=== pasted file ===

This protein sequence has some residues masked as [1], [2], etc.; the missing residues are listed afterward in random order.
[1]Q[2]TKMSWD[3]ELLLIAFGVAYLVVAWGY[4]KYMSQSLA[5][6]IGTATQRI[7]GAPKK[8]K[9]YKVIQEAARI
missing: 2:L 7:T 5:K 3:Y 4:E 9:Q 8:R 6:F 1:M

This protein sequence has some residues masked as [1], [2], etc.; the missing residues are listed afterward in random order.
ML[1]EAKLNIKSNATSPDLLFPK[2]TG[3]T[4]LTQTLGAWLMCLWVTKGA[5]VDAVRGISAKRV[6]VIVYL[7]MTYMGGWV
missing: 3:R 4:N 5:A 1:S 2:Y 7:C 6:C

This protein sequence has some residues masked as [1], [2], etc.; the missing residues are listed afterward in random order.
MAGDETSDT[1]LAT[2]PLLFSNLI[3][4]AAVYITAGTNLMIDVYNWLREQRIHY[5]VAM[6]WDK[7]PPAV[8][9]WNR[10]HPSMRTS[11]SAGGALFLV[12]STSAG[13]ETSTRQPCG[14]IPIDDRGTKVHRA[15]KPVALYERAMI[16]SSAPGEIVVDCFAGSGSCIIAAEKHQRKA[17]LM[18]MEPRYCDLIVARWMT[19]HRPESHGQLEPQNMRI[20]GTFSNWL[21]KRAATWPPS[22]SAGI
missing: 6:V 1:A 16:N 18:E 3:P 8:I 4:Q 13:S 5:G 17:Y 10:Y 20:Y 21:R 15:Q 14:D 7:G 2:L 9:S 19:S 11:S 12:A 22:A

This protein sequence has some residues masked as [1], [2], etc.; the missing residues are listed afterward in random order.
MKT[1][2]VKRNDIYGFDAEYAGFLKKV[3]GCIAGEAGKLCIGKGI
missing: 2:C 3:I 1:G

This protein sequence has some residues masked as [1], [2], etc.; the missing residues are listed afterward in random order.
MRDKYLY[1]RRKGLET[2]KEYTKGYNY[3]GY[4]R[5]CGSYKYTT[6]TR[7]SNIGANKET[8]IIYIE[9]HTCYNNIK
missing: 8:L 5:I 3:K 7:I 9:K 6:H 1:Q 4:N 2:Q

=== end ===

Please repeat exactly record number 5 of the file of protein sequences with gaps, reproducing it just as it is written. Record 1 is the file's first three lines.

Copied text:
This protein sequence has some residues masked as [1], [2], etc.; the missing residues are listed afterward in random order.
MRDKYLY[1]RRKGLET[2]KEYTKGYNY[3]GY[4]R[5]CGSYKYTT[6]TR[7]SNIGANKET[8]IIYIE[9]HTCYNNIK
missing: 8:L 5:I 3:K 7:I 9:K 6:H 1:Q 4:N 2:Q